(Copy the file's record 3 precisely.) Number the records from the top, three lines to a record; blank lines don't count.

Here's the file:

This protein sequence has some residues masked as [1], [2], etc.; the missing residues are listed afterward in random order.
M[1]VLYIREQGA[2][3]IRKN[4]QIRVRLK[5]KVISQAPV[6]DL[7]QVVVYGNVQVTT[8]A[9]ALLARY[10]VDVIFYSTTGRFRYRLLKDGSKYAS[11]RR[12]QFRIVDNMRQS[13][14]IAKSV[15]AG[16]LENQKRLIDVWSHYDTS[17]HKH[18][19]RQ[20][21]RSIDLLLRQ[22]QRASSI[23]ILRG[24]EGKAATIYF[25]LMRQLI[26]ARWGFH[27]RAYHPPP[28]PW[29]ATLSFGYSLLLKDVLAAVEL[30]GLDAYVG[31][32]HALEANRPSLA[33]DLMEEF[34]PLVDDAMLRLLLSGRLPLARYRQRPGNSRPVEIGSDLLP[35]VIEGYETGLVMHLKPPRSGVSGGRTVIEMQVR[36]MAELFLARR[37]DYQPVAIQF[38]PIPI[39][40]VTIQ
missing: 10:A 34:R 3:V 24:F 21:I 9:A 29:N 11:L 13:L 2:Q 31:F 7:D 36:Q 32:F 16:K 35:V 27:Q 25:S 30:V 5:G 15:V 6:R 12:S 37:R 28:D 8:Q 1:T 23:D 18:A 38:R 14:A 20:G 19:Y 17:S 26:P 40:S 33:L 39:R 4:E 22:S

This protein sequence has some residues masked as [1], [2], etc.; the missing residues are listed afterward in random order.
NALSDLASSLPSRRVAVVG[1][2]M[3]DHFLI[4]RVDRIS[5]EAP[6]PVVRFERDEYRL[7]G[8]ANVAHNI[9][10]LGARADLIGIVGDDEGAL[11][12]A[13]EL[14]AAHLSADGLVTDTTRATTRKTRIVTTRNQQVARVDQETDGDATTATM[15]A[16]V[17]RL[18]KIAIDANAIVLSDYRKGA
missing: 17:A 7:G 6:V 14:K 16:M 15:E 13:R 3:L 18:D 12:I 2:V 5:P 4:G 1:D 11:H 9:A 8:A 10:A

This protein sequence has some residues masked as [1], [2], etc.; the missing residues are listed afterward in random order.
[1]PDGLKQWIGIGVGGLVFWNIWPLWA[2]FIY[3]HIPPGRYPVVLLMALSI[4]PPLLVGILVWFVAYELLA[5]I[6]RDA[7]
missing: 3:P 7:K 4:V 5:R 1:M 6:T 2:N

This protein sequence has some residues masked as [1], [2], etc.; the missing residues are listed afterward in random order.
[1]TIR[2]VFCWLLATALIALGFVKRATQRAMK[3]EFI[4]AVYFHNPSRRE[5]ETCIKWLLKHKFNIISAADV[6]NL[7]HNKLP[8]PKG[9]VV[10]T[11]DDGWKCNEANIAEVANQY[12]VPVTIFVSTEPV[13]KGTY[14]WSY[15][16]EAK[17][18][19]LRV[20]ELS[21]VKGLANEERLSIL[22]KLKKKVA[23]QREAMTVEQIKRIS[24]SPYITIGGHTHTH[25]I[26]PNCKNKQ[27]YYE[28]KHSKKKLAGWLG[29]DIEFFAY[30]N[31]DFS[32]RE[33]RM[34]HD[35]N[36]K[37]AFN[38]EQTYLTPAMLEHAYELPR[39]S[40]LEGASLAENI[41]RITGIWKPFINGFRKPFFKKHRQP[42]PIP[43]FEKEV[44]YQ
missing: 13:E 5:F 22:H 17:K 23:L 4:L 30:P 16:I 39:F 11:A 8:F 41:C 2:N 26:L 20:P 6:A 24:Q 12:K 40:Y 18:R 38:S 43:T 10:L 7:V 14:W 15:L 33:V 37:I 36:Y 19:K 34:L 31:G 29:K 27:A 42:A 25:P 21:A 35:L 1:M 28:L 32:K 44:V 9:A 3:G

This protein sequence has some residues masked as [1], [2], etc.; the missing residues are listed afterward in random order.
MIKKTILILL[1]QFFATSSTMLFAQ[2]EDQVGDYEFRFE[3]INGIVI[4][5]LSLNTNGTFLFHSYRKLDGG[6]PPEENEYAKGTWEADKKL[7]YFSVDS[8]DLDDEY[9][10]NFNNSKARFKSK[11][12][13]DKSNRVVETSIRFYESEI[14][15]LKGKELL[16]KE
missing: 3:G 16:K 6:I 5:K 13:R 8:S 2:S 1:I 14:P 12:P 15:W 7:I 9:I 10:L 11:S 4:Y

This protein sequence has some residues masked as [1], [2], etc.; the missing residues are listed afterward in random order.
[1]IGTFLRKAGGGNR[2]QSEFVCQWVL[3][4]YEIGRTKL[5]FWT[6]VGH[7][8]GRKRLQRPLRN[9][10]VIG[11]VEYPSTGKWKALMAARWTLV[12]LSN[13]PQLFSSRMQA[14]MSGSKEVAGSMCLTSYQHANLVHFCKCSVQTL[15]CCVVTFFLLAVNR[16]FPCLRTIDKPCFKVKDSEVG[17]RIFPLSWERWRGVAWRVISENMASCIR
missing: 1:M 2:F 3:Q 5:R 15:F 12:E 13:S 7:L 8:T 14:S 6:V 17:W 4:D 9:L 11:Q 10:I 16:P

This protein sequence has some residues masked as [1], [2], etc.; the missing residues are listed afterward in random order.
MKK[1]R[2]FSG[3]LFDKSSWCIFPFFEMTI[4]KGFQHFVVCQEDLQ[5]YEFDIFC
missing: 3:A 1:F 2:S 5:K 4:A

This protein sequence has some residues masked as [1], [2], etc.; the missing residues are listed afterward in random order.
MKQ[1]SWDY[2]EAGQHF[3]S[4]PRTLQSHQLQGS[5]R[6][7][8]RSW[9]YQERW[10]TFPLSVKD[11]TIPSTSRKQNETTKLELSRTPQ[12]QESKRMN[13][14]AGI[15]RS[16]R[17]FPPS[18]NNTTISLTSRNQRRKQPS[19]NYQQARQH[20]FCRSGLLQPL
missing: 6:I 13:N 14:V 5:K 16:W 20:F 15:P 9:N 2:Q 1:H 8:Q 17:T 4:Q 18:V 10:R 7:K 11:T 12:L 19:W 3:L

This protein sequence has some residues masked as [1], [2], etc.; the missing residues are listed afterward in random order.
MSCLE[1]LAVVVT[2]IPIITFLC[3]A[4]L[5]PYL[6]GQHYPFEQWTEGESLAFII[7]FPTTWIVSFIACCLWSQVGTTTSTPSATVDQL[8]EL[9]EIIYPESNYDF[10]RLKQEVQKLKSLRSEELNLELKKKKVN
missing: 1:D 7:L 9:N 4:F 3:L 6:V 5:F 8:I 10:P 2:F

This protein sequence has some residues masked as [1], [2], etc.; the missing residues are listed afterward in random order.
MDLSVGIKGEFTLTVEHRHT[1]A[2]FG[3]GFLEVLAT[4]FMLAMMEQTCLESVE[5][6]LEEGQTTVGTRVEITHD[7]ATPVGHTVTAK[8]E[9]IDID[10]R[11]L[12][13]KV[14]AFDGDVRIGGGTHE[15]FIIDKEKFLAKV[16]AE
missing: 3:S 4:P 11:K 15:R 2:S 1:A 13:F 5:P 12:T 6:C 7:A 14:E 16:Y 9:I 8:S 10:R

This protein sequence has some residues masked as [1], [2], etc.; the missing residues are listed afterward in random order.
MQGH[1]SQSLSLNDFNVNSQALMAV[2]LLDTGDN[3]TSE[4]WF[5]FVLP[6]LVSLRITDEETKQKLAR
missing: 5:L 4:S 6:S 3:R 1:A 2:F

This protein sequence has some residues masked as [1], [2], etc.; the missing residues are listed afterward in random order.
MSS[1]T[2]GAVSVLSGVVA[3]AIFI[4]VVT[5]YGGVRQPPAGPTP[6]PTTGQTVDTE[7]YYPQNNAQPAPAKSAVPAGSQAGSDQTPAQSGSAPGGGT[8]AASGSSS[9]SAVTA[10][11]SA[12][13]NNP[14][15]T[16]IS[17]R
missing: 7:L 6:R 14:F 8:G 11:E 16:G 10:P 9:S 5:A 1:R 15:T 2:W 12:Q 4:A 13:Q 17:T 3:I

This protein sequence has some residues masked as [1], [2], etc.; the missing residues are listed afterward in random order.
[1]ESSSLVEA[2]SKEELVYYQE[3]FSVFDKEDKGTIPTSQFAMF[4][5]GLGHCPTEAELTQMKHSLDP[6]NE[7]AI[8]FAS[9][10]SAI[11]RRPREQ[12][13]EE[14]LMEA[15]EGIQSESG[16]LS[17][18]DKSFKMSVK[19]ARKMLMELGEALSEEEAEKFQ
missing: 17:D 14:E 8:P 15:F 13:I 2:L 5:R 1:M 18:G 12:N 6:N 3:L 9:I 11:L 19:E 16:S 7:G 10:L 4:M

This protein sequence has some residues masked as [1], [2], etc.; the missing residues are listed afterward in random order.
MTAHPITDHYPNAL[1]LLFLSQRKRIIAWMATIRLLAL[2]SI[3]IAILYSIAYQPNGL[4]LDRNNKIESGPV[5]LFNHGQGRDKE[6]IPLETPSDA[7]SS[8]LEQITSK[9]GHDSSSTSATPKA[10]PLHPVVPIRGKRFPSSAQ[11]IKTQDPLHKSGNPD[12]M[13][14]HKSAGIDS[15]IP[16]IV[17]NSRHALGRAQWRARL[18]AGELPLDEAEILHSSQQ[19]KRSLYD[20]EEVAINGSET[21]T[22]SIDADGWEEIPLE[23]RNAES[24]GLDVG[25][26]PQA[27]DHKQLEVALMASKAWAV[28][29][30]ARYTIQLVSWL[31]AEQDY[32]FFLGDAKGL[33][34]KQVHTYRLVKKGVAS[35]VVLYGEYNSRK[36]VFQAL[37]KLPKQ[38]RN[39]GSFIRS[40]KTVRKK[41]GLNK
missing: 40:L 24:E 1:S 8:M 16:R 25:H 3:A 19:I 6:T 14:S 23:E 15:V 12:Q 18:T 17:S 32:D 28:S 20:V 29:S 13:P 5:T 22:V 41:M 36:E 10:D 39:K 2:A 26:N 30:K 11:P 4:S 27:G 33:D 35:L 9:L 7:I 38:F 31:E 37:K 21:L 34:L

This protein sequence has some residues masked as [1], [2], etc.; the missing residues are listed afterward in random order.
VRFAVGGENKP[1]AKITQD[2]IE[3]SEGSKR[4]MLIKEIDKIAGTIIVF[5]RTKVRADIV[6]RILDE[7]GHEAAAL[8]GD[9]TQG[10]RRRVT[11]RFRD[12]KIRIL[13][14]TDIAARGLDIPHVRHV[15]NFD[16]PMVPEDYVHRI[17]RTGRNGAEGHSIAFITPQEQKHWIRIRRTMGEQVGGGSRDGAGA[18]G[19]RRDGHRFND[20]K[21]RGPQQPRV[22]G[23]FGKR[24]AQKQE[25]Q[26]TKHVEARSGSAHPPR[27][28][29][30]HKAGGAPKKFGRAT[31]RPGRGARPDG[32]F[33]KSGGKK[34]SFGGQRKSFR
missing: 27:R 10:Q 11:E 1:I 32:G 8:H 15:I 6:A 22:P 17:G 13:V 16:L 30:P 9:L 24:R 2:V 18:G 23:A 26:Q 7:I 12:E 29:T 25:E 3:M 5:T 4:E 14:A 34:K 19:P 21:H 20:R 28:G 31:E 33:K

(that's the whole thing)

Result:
This protein sequence has some residues masked as [1], [2], etc.; the missing residues are listed afterward in random order.
[1]PDGLKQWIGIGVGGLVFWNIWPLWA[2]FIY[3]HIPPGRYPVVLLMALSI[4]PPLLVGILVWFVAYELLA[5]I[6]RDA[7]
missing: 3:P 7:K 4:V 5:R 1:M 6:T 2:N